Thousands of Joplin Residents Refuse to Leave Town

Worried about looting, "refusers" are living in tents rather than go to relief shelters

This article is from the archive of our partner .

Extraordinary stories of survivors continue to pour out of tornado-ravaged Joplin, Missouri. The F-5 twister destroyed one third of the city, leaving countless numbers of the city's 49,000 residents. As relief trickles in from around the country--everyone from the Federal Emergency Management Agency to the Humane Society is helping--people in Joplin continue to search for survivors and begin to cope with the total devastation. The Kansas City Star reports that "hundreds if not thousands" of residents vow not to leave what's left of their homes for the relief shelters being set up in the area. Living under tarps and cooking on outdoor grills, some of these "refusers" worried about looting; the sum of their possessions litters the ground, where debris is several feet deep. "If we leave, we’ll have nothing to come back to,” one woman told the paper.

Much of Joplin still lacks electricity and running water, so the living conditions for the refusers are far from comfortable. Using rain water to flush toilets and plywood to cover blown out windows, those that remain say they want to help with the clean up effort and insist that they can make make due with the tough conditions. "We don’t need power," said Kevan Cole, a father of three whose house is still mostly standing. "Plus, we don’t want to take up shelter space from someone who needs it more than us.” Yesterday, hundreds of residents who had fled after the tornado lined up to get back into the city to recover what they could.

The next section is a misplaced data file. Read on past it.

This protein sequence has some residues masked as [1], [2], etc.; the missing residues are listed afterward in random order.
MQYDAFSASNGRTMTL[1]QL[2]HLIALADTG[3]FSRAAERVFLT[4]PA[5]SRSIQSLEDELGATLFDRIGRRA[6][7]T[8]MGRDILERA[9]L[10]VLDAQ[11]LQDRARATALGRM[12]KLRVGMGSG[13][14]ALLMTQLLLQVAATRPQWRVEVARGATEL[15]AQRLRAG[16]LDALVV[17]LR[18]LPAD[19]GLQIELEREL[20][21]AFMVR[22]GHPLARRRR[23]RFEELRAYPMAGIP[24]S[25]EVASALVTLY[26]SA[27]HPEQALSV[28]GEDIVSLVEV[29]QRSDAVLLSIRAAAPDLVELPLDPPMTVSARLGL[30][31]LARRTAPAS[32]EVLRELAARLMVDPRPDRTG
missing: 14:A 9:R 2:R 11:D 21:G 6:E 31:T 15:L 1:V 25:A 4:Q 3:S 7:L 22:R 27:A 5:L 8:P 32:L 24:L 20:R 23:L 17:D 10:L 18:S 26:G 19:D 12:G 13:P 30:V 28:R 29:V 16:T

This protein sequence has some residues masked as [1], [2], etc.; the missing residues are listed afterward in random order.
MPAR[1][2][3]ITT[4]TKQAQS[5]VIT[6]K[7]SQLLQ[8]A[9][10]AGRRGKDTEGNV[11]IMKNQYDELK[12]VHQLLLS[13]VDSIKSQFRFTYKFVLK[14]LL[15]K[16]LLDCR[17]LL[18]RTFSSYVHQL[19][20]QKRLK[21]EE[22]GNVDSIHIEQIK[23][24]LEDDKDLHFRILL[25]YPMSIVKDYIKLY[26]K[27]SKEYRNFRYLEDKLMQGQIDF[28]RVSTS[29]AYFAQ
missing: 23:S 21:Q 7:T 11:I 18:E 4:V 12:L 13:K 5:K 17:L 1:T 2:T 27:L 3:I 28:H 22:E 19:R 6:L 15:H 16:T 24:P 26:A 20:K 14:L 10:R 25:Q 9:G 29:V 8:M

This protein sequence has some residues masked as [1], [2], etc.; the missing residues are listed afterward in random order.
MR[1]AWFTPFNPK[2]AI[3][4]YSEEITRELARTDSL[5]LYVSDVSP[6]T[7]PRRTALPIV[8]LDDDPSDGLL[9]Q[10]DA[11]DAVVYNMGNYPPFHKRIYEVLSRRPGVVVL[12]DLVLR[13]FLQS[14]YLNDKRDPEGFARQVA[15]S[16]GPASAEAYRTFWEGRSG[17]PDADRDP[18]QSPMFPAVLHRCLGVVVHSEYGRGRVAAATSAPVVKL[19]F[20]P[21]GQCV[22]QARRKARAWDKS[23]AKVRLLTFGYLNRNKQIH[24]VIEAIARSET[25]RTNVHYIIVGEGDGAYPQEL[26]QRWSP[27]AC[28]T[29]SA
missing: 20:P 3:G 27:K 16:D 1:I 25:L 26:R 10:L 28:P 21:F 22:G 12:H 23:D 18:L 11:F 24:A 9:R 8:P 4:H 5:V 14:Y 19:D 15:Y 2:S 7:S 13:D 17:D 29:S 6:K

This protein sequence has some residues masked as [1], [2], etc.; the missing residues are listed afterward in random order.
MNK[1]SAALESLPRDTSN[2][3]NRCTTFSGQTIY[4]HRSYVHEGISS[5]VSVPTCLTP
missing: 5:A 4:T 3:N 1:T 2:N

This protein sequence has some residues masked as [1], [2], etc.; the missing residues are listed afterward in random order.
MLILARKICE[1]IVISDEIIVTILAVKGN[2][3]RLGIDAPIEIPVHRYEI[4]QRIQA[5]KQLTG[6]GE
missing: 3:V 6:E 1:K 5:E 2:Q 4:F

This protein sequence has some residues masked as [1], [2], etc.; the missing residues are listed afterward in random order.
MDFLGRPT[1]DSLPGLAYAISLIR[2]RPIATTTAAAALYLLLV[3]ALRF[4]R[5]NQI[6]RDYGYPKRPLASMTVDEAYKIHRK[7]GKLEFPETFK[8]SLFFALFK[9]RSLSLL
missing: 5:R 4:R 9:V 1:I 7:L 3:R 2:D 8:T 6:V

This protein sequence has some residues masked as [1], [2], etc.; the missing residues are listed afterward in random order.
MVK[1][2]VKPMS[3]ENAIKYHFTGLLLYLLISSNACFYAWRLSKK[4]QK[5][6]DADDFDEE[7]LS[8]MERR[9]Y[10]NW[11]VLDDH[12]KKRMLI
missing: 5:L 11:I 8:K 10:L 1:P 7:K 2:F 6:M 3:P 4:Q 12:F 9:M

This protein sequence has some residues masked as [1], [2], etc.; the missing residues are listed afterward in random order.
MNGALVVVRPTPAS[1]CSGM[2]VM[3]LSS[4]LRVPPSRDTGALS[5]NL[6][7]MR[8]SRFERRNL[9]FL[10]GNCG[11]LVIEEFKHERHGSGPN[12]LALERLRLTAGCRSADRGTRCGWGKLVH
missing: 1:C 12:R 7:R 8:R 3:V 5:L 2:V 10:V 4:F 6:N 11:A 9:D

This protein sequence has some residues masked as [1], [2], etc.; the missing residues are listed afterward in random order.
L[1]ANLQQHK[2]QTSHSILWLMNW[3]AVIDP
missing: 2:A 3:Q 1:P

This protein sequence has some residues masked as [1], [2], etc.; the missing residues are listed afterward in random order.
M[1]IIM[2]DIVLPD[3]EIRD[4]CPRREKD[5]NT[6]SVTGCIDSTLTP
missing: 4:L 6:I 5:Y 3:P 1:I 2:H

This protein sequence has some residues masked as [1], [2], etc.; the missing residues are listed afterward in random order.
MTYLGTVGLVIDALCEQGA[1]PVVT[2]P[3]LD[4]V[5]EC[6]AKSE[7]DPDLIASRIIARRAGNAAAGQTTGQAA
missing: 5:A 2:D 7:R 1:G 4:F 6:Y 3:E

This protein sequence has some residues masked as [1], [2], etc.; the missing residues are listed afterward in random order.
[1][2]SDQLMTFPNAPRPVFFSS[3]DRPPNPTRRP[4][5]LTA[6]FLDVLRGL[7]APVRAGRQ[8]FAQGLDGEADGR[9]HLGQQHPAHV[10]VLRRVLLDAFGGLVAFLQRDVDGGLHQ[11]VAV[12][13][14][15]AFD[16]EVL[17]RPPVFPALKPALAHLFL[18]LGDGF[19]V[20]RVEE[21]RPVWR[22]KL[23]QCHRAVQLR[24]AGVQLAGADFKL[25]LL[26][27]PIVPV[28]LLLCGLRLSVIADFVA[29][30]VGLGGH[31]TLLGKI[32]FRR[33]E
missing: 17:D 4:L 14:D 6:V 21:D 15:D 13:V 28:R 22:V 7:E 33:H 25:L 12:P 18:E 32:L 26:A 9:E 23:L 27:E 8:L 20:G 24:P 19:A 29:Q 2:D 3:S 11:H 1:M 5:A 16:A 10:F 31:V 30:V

The top priority, however, is accounting for those missing. Latest estimates put the number at 1,500, though officials say they aren't sure, but the number should drop as the city's infrastructure comes back online. "As communications slowly improves in this area, a lot of the people unaccounted for that number will probably drop drastically," storm chasing veteran Jeff Piotrowski told The Atlantic Wire. In the meantime, volunteers as far away as Minneapolis are using Facebook to begin collecting information about the missing.

Nevertheless, the local Joplin Globe reflects the town's resilient spirit in its coverage. "This community is going to be OK,” one of the city's now-homeless residents told the paper. “This community is pulling together like never before. This little bitty F-5 isn’t going to stop us.”

This article is from the archive of our partner The Wire.